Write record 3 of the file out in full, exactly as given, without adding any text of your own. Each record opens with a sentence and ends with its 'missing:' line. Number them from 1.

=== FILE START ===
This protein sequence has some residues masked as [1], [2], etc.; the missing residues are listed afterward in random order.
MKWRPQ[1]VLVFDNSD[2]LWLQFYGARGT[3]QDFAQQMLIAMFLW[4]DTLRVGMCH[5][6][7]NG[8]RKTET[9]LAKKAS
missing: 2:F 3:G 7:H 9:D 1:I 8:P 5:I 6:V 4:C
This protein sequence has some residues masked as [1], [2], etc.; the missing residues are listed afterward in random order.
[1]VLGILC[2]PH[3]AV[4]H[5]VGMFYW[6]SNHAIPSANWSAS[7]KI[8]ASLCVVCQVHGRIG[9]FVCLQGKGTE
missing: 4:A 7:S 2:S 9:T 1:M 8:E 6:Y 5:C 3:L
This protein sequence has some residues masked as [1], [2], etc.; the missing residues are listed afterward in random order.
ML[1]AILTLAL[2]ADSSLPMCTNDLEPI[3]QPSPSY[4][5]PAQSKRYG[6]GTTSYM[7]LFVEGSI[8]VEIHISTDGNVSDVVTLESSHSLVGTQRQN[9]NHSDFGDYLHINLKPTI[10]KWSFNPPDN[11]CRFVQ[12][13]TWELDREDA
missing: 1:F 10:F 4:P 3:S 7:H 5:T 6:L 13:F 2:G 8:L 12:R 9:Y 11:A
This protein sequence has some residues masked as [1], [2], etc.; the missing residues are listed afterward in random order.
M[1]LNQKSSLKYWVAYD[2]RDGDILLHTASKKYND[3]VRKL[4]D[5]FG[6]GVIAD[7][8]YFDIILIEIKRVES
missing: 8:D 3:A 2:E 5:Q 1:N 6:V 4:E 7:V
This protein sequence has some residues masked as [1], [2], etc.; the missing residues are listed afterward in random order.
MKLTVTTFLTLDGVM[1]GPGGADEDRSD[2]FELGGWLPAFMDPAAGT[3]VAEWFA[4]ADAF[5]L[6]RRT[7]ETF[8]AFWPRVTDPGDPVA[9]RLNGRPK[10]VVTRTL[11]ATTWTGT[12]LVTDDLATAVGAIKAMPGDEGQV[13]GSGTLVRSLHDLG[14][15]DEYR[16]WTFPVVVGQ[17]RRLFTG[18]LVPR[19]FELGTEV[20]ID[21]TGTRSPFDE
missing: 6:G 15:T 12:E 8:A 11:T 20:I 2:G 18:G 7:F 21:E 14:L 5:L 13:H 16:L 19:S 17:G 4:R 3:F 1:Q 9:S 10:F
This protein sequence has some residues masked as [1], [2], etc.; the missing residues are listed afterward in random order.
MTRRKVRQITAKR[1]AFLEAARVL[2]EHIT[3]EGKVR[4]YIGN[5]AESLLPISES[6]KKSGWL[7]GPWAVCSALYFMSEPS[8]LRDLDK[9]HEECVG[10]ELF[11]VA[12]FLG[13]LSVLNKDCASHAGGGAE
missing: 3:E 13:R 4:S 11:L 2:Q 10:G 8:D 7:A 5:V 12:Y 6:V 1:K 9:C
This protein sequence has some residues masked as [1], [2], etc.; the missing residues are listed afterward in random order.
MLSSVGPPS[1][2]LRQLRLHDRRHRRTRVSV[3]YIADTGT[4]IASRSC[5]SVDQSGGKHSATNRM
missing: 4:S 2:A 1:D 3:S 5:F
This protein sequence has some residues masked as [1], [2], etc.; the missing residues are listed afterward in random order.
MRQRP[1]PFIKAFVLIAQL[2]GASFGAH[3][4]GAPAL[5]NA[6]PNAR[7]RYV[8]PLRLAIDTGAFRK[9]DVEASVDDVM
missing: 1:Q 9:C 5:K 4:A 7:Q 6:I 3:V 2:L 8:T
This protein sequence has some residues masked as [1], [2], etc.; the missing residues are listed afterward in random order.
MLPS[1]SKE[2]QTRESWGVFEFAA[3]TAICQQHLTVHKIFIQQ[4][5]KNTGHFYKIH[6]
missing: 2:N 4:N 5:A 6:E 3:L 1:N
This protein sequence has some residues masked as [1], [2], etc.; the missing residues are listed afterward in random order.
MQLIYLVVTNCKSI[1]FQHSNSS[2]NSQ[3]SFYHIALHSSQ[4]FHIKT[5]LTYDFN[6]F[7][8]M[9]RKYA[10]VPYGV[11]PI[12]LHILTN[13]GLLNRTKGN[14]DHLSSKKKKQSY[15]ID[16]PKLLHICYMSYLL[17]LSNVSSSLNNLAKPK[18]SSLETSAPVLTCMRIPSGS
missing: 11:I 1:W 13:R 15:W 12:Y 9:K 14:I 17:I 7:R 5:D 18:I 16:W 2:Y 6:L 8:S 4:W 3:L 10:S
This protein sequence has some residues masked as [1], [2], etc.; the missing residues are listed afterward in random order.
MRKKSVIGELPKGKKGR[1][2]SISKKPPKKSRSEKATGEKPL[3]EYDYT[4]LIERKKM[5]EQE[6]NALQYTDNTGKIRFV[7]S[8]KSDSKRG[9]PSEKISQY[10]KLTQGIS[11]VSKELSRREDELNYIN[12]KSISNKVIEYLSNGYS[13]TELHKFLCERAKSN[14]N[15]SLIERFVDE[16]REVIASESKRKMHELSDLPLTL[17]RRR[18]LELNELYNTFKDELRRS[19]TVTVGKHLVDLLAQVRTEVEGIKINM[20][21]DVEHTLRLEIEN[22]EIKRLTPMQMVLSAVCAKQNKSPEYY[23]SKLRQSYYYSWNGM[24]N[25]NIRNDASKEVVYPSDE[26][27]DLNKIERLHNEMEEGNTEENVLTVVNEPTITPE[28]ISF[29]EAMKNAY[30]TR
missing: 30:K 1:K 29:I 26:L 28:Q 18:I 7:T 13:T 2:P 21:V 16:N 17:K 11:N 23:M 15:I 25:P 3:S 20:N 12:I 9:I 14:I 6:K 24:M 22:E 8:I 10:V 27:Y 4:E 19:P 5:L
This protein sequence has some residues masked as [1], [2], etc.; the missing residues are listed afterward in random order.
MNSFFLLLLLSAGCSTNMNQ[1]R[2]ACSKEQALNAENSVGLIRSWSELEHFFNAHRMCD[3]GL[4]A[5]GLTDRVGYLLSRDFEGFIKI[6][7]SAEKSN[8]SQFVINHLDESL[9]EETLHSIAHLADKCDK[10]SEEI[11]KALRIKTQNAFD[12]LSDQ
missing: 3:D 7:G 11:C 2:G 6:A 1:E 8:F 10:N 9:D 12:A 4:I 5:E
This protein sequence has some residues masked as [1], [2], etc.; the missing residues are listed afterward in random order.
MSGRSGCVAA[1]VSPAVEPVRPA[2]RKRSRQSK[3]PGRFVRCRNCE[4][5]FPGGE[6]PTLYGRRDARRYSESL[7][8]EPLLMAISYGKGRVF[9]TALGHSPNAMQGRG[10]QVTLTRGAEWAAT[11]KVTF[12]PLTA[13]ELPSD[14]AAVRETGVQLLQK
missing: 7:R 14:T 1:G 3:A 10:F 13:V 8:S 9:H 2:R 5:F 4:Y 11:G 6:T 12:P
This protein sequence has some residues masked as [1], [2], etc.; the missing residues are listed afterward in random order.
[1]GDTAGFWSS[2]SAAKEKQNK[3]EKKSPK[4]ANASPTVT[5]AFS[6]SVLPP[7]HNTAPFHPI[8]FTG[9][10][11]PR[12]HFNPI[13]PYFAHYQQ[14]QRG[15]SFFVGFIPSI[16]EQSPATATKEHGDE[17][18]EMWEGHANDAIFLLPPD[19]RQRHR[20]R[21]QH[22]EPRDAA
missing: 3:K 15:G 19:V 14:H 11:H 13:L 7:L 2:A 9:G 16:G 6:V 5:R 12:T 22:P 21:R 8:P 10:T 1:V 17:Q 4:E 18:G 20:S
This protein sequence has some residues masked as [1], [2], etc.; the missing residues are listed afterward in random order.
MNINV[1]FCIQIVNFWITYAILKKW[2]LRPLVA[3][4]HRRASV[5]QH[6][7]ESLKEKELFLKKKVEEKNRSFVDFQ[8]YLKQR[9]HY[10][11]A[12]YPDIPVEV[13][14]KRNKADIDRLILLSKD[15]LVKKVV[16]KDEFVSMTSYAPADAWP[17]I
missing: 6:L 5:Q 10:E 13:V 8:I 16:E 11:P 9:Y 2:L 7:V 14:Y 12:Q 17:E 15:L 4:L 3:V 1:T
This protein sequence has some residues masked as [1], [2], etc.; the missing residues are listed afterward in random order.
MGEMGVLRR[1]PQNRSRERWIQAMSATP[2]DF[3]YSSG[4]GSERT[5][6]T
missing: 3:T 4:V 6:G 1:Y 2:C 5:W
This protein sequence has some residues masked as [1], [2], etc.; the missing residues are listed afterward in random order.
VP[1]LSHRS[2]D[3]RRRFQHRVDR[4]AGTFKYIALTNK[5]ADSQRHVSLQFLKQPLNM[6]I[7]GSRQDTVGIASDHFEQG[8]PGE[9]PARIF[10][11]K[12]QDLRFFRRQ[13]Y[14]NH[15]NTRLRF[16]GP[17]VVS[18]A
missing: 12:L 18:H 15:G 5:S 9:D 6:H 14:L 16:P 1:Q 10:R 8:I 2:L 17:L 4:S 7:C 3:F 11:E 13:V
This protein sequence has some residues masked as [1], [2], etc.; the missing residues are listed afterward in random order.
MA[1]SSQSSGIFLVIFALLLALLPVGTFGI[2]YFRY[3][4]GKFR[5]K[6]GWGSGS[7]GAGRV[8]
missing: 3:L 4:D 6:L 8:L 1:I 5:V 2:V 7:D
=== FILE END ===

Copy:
This protein sequence has some residues masked as [1], [2], etc.; the missing residues are listed afterward in random order.
ML[1]AILTLAL[2]ADSSLPMCTNDLEPI[3]QPSPSY[4][5]PAQSKRYG[6]GTTSYM[7]LFVEGSI[8]VEIHISTDGNVSDVVTLESSHSLVGTQRQN[9]NHSDFGDYLHINLKPTI[10]KWSFNPPDN[11]CRFVQ[12][13]TWELDREDA
missing: 1:F 10:F 4:P 3:S 7:H 5:T 6:L 13:F 2:G 8:L 12:R 9:Y 11:A